Wednesday, July 25, 2012
By: J. D. Heyes
But did you know that an increasing amount of our “organic” food may be coming from China (which immediately throws into question the organic labeling)? That could include some of your favorites from Austin, Texas-based Whole Foods, which brands itself as the nation’s organic foods leader.
WJLA, the ABC News affiliate in Washington, D.C., reported recently that the “leading food retailer selling the image that local and organic is better for the environment and better for you,” but that may not be the product consumers are getting.
At more than 175 stores nationwide, Whole Foods promotes a homegrown concept, but, according to WJLA’s investigation, many of the supermarket chain’s goods are marked “Product of China.”
What’s wrong with that? Well; for one, importing food from China is anathema to Whole Foods’ concept of “locally grown” and “organic.” For another, China’s agricultural development regulations are nowhere near as stringent as they are in the U.S. And finally, despite Whole Foods’ assurances to the contrary, how is a consumer – or the company, for that matter – to know whether all of its Chinese-grown products are indeed pesticide-free?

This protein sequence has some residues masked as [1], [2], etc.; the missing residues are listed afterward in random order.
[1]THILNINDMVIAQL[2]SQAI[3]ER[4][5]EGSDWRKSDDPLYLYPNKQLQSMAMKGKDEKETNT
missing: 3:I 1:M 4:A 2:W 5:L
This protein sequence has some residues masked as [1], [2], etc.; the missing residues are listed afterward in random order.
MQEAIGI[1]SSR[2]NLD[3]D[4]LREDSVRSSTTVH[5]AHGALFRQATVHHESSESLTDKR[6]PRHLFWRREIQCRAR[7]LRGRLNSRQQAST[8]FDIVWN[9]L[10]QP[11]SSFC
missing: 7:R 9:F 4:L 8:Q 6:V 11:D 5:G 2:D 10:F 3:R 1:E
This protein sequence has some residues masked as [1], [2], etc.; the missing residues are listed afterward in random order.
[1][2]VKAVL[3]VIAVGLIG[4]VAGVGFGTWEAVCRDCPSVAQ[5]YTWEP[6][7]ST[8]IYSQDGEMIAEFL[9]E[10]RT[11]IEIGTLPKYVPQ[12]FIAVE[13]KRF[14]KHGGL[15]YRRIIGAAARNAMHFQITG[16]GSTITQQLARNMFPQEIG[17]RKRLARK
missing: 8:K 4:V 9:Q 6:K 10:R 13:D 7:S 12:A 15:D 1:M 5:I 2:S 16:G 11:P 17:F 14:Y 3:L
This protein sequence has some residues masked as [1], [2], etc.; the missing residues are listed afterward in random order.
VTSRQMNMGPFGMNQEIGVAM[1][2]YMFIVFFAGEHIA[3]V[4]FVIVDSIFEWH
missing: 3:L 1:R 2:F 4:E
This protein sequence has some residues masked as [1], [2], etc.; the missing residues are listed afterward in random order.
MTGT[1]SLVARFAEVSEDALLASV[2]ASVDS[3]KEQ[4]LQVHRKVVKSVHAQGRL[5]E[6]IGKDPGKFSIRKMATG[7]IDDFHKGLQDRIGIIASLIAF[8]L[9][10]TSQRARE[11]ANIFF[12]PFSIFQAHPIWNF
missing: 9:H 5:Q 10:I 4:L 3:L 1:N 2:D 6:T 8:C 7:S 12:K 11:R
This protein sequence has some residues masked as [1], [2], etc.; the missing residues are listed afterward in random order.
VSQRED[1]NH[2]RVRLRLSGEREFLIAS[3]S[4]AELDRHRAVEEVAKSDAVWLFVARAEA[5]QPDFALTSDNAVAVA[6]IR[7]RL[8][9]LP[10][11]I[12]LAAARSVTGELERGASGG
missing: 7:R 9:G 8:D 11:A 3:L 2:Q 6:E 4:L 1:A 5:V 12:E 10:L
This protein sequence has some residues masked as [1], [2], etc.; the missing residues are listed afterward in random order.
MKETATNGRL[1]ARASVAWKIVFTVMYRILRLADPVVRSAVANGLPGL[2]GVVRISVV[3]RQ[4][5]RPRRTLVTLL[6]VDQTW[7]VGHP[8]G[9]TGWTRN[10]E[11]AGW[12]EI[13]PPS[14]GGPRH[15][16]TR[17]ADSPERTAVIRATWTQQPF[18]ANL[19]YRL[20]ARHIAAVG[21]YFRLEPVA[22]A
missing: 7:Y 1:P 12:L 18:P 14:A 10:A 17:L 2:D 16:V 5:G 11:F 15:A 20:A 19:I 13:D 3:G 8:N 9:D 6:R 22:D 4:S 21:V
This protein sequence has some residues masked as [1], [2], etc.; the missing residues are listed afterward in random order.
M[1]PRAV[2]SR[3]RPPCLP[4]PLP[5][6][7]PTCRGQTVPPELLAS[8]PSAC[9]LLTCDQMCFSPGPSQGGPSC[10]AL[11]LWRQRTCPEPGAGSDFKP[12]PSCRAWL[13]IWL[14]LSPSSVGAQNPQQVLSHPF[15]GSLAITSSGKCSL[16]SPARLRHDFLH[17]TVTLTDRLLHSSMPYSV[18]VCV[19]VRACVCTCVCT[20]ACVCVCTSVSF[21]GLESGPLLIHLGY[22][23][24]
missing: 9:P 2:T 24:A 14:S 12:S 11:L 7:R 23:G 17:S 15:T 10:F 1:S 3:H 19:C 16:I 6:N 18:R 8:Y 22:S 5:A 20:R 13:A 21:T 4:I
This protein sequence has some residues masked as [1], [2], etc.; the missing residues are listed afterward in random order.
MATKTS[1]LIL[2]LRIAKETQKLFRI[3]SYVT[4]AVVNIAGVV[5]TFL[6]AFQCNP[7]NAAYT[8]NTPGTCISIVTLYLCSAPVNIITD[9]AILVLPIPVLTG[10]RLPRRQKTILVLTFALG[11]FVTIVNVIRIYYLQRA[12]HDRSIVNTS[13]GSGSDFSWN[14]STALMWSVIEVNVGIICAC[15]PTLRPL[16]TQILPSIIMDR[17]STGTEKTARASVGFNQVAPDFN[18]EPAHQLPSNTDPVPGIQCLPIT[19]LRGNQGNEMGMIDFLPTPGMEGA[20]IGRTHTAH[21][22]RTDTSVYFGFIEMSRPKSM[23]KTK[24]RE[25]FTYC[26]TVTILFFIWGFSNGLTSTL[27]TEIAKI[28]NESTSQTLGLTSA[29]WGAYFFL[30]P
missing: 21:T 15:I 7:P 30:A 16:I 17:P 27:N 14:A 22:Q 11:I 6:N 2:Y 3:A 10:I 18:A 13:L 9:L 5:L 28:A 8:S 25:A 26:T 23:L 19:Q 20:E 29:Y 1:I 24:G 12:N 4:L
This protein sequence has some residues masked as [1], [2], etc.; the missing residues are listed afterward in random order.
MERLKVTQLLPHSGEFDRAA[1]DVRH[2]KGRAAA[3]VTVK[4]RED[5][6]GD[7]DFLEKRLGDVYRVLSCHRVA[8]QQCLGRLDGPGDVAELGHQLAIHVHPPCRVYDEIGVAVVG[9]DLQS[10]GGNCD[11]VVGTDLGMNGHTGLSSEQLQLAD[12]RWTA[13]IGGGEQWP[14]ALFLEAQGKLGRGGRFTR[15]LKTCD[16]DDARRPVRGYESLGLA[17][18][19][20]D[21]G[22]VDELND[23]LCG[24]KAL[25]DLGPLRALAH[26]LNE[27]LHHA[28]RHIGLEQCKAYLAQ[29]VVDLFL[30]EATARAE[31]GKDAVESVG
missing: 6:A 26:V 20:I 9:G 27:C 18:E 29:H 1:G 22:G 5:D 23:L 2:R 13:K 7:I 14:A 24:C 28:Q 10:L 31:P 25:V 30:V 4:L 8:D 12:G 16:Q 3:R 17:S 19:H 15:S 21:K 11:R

Produces identified by the WJLA investigation marked as a “Product of China” included spinach, sugar snap peas and, ironically enough, a “California Blend” of broccoli, carrots and cauliflower – all under Whole Foods’ “365 Organic” brand label. (Editor’s note: Since the initial March 2012 investigative report by WJLA, Whole Food’s “California Blend” of vegetables are now being grown again in the U.S.)